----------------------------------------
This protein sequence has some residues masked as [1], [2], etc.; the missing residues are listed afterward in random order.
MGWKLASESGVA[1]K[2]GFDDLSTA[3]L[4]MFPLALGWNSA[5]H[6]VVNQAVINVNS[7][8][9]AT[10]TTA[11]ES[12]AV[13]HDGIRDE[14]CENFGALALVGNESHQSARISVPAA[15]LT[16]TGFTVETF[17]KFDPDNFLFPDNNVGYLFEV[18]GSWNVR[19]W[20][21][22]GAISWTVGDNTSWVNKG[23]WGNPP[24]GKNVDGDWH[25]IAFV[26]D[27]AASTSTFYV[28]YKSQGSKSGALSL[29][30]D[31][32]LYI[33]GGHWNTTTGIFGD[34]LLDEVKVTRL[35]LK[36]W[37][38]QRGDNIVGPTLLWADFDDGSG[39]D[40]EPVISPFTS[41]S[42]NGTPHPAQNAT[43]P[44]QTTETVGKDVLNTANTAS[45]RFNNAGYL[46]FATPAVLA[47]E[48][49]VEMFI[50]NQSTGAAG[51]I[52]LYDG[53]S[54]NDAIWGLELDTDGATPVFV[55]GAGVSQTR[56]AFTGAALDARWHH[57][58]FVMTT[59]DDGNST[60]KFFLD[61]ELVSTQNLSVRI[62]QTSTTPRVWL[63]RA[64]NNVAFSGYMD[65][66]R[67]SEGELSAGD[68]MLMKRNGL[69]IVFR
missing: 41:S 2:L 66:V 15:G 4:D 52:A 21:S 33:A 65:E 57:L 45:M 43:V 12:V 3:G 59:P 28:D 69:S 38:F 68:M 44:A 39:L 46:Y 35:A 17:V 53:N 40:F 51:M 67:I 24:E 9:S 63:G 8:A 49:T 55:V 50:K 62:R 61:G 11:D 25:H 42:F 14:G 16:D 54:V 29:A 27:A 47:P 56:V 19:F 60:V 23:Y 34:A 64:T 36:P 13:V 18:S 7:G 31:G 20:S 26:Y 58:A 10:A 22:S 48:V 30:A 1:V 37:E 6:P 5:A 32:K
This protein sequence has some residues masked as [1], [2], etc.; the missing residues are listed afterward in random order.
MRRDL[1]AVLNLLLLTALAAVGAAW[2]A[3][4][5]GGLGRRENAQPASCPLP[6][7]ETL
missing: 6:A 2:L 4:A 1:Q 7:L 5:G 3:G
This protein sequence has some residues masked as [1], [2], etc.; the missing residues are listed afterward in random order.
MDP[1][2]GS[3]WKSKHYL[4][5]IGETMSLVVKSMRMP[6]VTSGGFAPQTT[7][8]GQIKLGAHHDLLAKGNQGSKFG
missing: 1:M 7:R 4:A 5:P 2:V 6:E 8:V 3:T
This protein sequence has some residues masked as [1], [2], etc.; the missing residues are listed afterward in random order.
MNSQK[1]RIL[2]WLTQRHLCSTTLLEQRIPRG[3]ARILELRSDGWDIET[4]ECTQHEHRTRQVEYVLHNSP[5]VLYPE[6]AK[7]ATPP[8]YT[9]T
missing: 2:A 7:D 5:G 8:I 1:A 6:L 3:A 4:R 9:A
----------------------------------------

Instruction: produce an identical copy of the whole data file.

This protein sequence has some residues masked as [1], [2], etc.; the missing residues are listed afterward in random order.
MGWKLASESGVA[1]K[2]GFDDLSTA[3]L[4]MFPLALGWNSA[5]H[6]VVNQAVINVNS[7][8][9]AT[10]TTA[11]ES[12]AV[13]HDGIRDE[14]CENFGALALVGNESHQSARISVPAA[15]LT[16]TGFTVETF[17]KFDPDNFLFPDNNVGYLFEV[18]GSWNVR[19]W[20][21][22]GAISWTVGDNTSWVNKG[23]WGNPP[24]GKNVDGDWH[25]IAFV[26]D[27]AASTSTFYV[28]YKSQGSKSGALSL[29][30]D[31][32]LYI[33]GGHWNTTTGIFGD[34]LLDEVKVTRL[35]LK[36]W[37][38]QRGDNIVGPTLLWADFDDGSG[39]D[40]EPVISPFTS[41]S[42]NGTPHPAQNAT[43]P[44]QTTETVGKDVLNTANTAS[45]RFNNAGYL[46]FATPAVLA[47]E[48][49]VEMFI[50]NQSTGAAG[51]I[52]LYDG[53]S[54]NDAIWGLELDTDGATPVFV[55]GAGVSQTR[56]AFTGAALDARWHH[57][58]FVMTT[59]DDGNST[60]KFFLD[61]ELVSTQNLSVRI[62]QTSTTPRVWL[63]RA[64]NNVAFSGYMD[65][66]R[67]SEGELSAGD[68]MLMKRNGL[69]IVFR
missing: 41:S 2:L 66:V 15:G 4:D 52:A 21:S 33:A 65:E 57:L 45:M 43:V 12:V 3:G 59:P 28:D 69:S 38:F 68:M 44:A 39:L 46:Y 35:A 17:V 53:N 40:F 51:M 67:I 24:E 9:S 63:G 8:A 49:T 55:V 50:K 62:R 61:G 11:D 25:H 42:F 14:G 16:D 54:V 29:A 27:A 47:P 56:V 19:F 60:V 23:Y 34:A 64:T 36:P 13:V 18:S 7:G 31:G 20:S 26:Y 58:A 10:A 22:S 48:V 30:A 1:V 37:E 6:P 5:A 32:K
This protein sequence has some residues masked as [1], [2], etc.; the missing residues are listed afterward in random order.
MRRDL[1]AVLNLLLLTALAAVGAAW[2]A[3][4][5]GGLGRRENAQPASCPLP[6][7]ETL
missing: 6:A 2:L 4:A 1:Q 7:L 5:G 3:G
This protein sequence has some residues masked as [1], [2], etc.; the missing residues are listed afterward in random order.
MDP[1][2]GS[3]WKSKHYL[4][5]IGETMSLVVKSMRMP[6]VTSGGFAPQTT[7][8]GQIKLGAHHDLLAKGNQGSKFG
missing: 1:M 7:R 4:A 5:P 2:V 6:E 8:V 3:T
This protein sequence has some residues masked as [1], [2], etc.; the missing residues are listed afterward in random order.
MNSQK[1]RIL[2]WLTQRHLCSTTLLEQRIPRG[3]ARILELRSDGWDIET[4]ECTQHEHRTRQVEYVLHNSP[5]VLYPE[6]AK[7]ATPP[8]YT[9]T
missing: 2:A 7:D 5:G 8:I 1:A 6:L 3:A 4:R 9:A